Catecholamines and Hepatic Drug Metabolism

Boobis, Alan Raymond (1974) Catecholamines and Hepatic Drug Metabolism. PhD thesis, University of Glasgow.

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Abstract

The thesis embodies work designed to investigate the acute effects of catecholamines on the hepatic metabolism of foreign compounds. Most of the studies were performed on the isolated perfused liver of the rat. The historical development of the techniques used in the perfusion of the liver is reviewed. The literature concerning the properties of the hepatic mixed function system responsible for the metabolism of foreign compounds has been reviewed. Previous work on the effects of catecholamines on drug metabolism is also discussed. The operative procedure and the technique for the perfusion of the liver were developed to enable rapid transfer of the liver to the perfusion chamber without a period of anoxia, which has characterised many previous attempts at perfusion of the liver. The liver was perfused with a semisynthetic medium. The viability of the liver was assessed by a variety of tests of biochemical and physiological function and by histological examination. The technique developed allowed the liver to be successfully perfused for periods of up to 6 h, whilst maintaining a functional integrity. The metabolism of the type I and the type II substrates, hexobarbitone and aniline respectively, were investigated. Hexobarbitone is removed by a first order reaction at a rate comparable to that previously reported for the liver in vivo. Aniline metabolism, which has not previously been investigated in the perfused liver, was studied in some detail. Aniline is removed biphasically from the perfusion medium. Half of the aniline removed is converted to an acid-labile conjugate, possibly aniline-N-glucuronide, and a further 25% is converted to p-aminophenol and its conjugates. 3H-aniline added to the perfused liver could be quantitatively accounted for after 3 h perfusion. In agreement with previous findings, it was found that p-aminophenol reacts with haemoglobin, thus making it impossible to detect free p-aminophenol in the perfusion medium. The differences between the pattern of aniline metabolism by the perfused liver and by the whole animal, where aniline is excreted mainly as p-aminophenol and its conjugates, are discussed. The kinetics of aniline removal have been analysed by curve stripping and model fitting. The mathematics of these procedures are described separately in Appendix II. In the perfused liver aniline is distributed throughout a two-compartment system. The first compartment probably represents the total aqueous phase and aniline is removed from this compartment only. The identity of the second compartment is less certain. Several possibilities are discussed and in view of evidence obtained with SKF 525-A, an inhibitor of drug metabolism, it is suggested that the second compartment may represent the binding of aniline to a non-metabolic site of cytochrome P-450. Both adrenaline and noradrenaline inhibit the metabolism of hexobarbitone by the perfused liver but neither catecholamine has any effect on the metabolism of aniline. Catecholamines do not inhibit the metabolism of either aniline or hexobarbitone by the microsomal fraction or by liver slices. It was thus concluded that catecholamines are not inhibiting hexobarbitone removal directly. The possibility that their effect is mediated by cyclic AMP, a compound reported to inhibit hexobarbitone metabolism by the perfused liver, was investigated. Papaverine, an inhibitor Of phosphodiesterase, does not potentiate the inhibitory effects of catecholamines on hexobarbitone metabolism, nor does it cause them to have any inhibitory effect on the metabolism of aniline. Cyclic AMP was shown to inhibit drug metabolism by liver slices, whereas catecholamines are without effect. The probability that cyclic AMP is not important in mediating the effects of catecholamines on drug metabolism is discussed in some detail. Both catecholamines increase the portal pressure in the -perfused liver by over 100%. When Ca2+ is omitted from the perfusion medium it was found that this pressor effect is almost totally inhibited. Catecholamines also no longer in- hibit the metabolism of hexobarbitone. The omission of Ca2+ leaves the metabolic effects of catecholamines relatively unaffected. It was thus suggested that catecholamines might be inhibiting hexobarbitone metabolism through an effect on the hepatic vasculature. In a constant flow system, as used in this study, one way in which such an effect of catecholamines might manifest itself is as a redistribution of perfusate through the liver. It was found that considerable controversy exists as to whether or not catecholamines can cause a redistribution of blood flow within the liver. The available evidence is assessed separately in Appendix II. The effects of adrenaline on the intrahepatic distribution of perfusate have been investigated by X-radiography, and by perfusing the liver with Indian ink followed by histology. It was concluded from these studies that catecholamines can cause a redistribution of blood flow within the liver, away from the periphery of the lobes towards more central regions. (Abstract shortened by ProQuest.).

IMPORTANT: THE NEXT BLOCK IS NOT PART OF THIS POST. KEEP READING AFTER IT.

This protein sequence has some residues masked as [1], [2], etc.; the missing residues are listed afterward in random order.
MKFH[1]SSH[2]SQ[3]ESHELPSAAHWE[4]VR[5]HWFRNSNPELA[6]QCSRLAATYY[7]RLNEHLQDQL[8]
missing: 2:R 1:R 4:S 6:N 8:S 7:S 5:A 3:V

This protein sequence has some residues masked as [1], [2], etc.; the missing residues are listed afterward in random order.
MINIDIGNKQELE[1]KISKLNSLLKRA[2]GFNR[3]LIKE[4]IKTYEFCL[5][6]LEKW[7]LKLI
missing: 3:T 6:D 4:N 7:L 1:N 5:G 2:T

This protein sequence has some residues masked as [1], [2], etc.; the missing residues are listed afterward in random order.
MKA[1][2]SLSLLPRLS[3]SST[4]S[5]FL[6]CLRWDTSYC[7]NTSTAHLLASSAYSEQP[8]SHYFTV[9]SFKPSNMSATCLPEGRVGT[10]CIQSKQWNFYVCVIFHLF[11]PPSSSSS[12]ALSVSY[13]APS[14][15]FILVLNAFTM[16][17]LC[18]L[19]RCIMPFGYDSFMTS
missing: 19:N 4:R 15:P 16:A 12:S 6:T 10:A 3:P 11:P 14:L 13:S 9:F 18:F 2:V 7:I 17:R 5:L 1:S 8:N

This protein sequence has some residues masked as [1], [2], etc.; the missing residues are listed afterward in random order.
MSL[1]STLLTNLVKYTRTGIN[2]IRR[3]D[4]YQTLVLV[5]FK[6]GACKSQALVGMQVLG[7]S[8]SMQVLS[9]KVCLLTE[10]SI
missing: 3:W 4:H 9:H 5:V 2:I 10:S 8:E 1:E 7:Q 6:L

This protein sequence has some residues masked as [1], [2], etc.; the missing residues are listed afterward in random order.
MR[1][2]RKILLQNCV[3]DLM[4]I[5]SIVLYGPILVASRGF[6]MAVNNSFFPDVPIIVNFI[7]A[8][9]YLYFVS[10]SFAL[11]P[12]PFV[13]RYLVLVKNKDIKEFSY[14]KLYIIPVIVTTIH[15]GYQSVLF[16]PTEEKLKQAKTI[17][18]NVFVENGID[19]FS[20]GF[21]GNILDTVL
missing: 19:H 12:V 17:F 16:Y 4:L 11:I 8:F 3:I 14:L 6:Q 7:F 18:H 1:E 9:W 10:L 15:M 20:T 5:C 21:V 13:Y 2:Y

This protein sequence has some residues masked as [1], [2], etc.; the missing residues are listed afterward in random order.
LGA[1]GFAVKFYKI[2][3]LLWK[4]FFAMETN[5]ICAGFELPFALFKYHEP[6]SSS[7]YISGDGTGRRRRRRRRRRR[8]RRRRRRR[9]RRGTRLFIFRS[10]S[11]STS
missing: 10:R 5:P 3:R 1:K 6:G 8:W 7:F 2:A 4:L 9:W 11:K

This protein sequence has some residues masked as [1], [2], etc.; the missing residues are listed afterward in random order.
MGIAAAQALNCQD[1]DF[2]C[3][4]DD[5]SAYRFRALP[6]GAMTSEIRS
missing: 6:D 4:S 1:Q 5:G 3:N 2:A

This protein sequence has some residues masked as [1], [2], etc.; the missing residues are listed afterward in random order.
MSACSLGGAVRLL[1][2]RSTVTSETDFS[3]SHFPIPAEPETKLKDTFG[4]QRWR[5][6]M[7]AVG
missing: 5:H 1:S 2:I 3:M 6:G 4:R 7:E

Item Type: Thesis (PhD)
Qualification Level: Doctoral
Keywords: Pharmacology, Physiology
Date of Award: 1974
Depositing User: Enlighten Team
Unique ID: glathesis:1974-78663
Copyright: Copyright of this thesis is held by the author.
Date Deposited: 30 Jan 2020 15:04
Last Modified: 30 Jan 2020 15:04
URI: http://theses.gla.ac.uk/id/eprint/78663

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